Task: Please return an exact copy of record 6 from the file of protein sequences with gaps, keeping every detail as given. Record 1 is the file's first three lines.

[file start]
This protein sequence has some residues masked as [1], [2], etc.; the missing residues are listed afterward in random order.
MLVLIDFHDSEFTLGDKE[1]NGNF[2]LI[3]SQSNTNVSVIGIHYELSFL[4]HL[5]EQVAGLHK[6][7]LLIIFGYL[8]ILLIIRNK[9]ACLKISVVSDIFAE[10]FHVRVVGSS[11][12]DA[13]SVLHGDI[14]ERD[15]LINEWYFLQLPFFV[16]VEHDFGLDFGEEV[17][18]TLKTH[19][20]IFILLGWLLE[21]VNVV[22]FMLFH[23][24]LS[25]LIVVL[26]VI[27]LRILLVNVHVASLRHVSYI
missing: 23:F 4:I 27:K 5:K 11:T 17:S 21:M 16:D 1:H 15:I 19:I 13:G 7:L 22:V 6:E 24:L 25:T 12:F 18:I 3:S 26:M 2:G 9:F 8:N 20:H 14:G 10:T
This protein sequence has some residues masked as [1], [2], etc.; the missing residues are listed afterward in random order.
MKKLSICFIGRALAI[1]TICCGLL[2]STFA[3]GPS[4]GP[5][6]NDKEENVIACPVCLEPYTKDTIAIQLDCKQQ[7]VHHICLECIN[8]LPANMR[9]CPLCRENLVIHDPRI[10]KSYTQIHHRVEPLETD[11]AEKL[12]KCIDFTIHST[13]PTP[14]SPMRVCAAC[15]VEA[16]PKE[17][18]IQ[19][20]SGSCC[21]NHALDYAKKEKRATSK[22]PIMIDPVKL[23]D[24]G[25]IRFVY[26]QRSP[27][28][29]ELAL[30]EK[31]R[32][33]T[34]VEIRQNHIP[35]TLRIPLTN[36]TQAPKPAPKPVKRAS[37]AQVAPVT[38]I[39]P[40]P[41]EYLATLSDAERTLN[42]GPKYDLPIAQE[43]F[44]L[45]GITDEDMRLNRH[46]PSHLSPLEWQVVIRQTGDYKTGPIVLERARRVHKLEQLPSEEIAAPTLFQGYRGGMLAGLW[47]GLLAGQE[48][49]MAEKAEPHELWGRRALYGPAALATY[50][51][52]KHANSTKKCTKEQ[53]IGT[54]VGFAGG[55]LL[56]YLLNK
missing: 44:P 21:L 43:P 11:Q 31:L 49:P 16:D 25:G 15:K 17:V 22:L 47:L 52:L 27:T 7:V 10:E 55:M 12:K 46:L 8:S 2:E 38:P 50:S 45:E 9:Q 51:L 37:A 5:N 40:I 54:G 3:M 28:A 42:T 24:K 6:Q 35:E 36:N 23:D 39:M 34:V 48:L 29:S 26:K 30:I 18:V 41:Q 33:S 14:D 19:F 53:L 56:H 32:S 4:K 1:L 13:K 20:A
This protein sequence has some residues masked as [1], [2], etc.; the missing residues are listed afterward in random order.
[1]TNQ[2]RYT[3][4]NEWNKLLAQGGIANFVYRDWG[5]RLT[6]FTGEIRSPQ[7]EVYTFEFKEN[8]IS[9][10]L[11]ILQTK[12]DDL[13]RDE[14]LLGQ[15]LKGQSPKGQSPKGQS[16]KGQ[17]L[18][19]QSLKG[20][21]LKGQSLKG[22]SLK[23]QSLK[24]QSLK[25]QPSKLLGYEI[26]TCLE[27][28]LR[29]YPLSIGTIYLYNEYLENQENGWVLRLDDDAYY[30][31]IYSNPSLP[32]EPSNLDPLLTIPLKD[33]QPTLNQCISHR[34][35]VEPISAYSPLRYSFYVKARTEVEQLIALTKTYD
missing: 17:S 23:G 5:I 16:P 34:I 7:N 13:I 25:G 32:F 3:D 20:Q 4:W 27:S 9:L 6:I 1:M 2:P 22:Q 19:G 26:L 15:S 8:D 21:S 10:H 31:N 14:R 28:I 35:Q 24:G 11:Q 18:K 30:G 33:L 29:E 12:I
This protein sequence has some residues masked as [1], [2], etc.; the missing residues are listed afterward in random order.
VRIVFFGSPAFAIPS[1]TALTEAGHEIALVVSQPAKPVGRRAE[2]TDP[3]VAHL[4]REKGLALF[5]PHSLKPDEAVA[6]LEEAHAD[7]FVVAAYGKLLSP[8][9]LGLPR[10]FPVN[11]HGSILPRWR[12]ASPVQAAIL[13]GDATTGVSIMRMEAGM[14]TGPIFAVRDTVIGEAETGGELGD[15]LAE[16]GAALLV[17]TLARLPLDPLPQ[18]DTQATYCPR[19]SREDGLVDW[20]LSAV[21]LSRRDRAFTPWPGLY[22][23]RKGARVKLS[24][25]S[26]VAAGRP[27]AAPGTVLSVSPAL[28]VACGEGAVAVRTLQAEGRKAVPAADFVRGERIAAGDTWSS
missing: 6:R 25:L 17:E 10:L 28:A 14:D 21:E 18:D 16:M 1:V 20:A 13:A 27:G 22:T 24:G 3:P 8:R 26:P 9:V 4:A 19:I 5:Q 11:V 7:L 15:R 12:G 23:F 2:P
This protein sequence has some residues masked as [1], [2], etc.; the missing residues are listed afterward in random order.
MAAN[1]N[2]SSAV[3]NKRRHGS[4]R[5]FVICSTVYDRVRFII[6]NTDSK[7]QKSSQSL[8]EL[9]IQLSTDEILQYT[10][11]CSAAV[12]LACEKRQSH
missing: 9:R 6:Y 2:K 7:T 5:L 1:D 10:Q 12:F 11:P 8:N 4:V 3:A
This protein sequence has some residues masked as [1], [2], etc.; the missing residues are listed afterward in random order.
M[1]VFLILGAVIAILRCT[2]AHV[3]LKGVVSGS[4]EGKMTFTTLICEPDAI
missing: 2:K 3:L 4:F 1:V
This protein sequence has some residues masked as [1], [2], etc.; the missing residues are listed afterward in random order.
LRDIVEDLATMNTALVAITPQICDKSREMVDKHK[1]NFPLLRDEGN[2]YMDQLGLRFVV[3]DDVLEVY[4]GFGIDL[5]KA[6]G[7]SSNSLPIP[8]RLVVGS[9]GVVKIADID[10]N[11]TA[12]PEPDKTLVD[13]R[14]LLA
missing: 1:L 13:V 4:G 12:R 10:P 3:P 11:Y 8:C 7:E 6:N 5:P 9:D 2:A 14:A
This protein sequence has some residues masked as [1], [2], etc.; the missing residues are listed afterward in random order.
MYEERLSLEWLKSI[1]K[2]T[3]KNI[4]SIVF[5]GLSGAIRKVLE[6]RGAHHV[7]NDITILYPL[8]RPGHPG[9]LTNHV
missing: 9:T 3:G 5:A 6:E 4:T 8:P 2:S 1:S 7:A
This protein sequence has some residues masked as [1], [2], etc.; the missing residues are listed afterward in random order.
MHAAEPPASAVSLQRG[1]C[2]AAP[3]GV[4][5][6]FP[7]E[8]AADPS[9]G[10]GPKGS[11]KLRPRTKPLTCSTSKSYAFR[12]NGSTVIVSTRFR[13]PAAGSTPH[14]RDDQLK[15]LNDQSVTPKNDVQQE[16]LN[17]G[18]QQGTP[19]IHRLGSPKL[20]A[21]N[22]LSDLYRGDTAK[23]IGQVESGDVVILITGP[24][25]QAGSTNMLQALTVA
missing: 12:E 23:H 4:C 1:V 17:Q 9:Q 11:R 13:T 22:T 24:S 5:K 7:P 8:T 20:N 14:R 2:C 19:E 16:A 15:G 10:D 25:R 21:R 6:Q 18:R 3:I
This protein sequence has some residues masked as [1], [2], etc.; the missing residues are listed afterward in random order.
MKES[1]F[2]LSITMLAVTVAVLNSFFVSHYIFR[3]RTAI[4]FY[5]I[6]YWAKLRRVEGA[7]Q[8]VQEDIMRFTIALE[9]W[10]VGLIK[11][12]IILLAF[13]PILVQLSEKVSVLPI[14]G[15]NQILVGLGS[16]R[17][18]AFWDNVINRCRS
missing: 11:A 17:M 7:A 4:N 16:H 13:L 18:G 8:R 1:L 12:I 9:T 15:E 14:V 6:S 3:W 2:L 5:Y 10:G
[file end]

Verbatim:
This protein sequence has some residues masked as [1], [2], etc.; the missing residues are listed afterward in random order.
M[1]VFLILGAVIAILRCT[2]AHV[3]LKGVVSGS[4]EGKMTFTTLICEPDAI
missing: 2:K 3:L 4:F 1:V